Talking Pokémon are Pokémon who can speak a human language. The human language itself is not clearly depicted, and all people in the Pokémon world seem to speak one common language, which is always referred to just as human language (however, since Generation IV, it is possible to collect foreign Pokédex entries, and there are NPCs who speak foreign languages). While it appears that all Pokémon can understand human speech, very few can communicate with humans, except via body language. There are exceptions to this, however, depending on the version of the Pokémon world being depicted.
In the games
In the core series
In Red, Blue, and Yellow and their Generation III remakes, Copycat's Doduo is able to speak a line of human language when approached. Also, Bill, when transformed into a Pokémon, can speak human language at his house on Cerulean Cape. In addition, the Marowak's ghost can talk.
In Ruby, Sapphire, and Emerald and their Generation VI remakes, Mr. Stone wants to be able to communicate with Pokémon, so he started a project for Devon Corporation intending to build a translation device for Pokémon; however, not much progress has been made.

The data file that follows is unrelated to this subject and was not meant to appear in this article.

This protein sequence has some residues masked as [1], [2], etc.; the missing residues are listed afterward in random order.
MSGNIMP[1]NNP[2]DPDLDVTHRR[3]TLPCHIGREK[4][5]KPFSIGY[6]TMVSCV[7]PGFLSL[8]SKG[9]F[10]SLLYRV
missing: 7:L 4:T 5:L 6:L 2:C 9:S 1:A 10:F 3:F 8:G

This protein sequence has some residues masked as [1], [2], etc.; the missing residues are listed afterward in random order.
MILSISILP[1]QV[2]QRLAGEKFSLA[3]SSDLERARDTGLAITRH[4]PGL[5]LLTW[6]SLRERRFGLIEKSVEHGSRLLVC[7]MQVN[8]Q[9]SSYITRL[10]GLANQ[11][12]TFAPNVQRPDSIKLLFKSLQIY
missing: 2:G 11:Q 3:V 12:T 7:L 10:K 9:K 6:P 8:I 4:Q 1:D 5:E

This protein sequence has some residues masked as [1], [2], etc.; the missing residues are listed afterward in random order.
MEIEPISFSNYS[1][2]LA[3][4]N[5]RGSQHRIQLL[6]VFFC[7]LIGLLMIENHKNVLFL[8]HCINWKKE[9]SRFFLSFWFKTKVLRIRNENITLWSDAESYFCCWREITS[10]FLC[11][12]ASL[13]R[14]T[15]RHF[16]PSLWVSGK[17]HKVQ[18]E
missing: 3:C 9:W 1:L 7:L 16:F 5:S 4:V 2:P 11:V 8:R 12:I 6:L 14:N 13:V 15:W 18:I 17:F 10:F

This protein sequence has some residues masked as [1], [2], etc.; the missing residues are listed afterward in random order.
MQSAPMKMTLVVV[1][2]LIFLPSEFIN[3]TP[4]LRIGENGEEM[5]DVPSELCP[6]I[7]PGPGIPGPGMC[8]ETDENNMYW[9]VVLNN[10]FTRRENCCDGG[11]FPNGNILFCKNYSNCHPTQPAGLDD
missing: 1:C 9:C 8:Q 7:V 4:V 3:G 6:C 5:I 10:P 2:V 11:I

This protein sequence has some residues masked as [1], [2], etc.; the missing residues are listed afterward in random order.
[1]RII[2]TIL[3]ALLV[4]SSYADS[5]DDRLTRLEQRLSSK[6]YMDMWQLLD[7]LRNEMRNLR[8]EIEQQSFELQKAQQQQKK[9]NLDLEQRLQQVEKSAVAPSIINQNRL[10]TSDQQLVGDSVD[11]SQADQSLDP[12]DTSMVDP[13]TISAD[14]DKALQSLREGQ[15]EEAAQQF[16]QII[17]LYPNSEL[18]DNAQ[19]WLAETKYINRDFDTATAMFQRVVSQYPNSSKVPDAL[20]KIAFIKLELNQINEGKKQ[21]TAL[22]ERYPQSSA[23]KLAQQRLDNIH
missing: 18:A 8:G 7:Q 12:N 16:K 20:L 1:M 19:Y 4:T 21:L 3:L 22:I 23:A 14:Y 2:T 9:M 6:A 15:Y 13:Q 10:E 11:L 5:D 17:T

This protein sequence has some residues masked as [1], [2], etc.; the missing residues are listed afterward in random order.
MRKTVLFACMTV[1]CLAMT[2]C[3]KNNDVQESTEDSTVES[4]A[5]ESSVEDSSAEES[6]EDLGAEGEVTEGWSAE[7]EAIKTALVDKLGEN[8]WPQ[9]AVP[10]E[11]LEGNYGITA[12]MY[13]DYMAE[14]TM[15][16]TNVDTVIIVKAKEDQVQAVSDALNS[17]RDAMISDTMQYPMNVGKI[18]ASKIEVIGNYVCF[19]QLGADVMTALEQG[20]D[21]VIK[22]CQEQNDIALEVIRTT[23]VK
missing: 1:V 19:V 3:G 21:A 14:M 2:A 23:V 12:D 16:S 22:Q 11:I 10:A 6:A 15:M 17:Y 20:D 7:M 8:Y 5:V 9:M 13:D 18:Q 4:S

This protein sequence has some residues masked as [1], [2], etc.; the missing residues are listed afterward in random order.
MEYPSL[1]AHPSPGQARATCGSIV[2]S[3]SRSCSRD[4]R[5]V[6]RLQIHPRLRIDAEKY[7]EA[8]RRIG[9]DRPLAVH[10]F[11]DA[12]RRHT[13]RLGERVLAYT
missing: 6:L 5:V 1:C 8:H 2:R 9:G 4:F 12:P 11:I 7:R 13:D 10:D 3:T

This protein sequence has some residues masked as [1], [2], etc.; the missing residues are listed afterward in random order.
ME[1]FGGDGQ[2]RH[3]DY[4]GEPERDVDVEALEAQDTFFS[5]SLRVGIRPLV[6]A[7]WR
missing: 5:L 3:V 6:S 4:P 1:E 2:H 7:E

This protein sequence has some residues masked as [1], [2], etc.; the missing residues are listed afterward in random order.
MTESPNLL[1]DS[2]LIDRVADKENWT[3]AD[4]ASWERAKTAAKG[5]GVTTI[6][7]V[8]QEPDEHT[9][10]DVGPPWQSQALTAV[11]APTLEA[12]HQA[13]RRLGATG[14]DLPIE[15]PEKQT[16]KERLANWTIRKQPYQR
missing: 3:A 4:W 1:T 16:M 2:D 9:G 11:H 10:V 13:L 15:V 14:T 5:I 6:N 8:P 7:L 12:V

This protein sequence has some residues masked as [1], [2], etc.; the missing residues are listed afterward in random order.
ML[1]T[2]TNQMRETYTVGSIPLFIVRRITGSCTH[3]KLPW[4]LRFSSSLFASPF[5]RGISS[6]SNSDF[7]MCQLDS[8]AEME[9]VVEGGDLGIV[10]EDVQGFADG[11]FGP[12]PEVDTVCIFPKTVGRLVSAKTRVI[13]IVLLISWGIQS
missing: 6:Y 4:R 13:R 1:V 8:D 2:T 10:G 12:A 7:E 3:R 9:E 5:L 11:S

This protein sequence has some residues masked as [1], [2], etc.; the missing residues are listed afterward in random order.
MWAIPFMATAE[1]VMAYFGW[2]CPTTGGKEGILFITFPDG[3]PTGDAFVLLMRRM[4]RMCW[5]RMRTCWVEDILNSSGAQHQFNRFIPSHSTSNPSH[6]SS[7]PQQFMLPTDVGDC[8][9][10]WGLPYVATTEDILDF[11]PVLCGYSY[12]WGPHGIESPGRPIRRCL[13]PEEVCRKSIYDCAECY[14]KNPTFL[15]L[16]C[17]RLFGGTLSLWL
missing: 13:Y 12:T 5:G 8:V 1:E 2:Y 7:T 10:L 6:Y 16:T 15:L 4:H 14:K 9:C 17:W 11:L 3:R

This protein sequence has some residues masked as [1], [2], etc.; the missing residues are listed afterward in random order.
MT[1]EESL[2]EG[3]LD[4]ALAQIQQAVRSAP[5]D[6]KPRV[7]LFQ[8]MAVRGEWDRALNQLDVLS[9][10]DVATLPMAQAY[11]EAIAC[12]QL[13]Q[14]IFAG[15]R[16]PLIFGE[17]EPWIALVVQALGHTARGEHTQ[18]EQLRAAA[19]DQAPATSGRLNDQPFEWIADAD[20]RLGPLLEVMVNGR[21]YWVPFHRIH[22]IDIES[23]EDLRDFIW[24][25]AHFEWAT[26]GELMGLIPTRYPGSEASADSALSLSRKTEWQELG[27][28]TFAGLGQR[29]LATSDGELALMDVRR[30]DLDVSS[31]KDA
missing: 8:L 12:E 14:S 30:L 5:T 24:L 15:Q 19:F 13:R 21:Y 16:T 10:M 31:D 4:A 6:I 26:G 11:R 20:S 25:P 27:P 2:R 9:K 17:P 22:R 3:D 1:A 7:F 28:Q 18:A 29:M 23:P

In Diamond, Pearl, and Platinum, while Darkrai is not able to speak directly, it is presumed that the man inside the Harbor Inn is an illusion created by Darkrai, through which it is able to communicate with the player during the Member Card event.
In Black 2 and White 2, if the player visits Lostlorn Forest, a Zoroark is disguised as a Backpacker who talks to the player and gives them TM95 (Snarl) before dispelling its illusion and leaving. Also, in Pokéstar Studios, the final film of the Love and Battles Series has a talking Smeargle, and the Timegate Traveler Series features a talking Ledian.
In Sun and Moon and Ultra Sun and Ultra Moon, the most notable Pokémon that speaks is Rotom. However, Rotom is only able to speak when inside the Rotom Pokédex. In Sun and Moon only, Tapu Koko also speaks to the player through their Z-Ring before challenging them to a battle at the end of the game. A Mimikyu at the Aether House tells the player it will curse them when spoken to as well. An Oranguru in the Konikoni City apparel shop also tells the player to "Gu do it!"
It may not be known if all Pokémon, wild or not, are able to understand everyday human speech in the games, as said in Lapras's Pokédex entry, where it describes its ability of human speech comprehension. The Pokédex entries for Latias state that it is able to understand human speech, and it is also said that it can telepathically speak with humans.
In the side series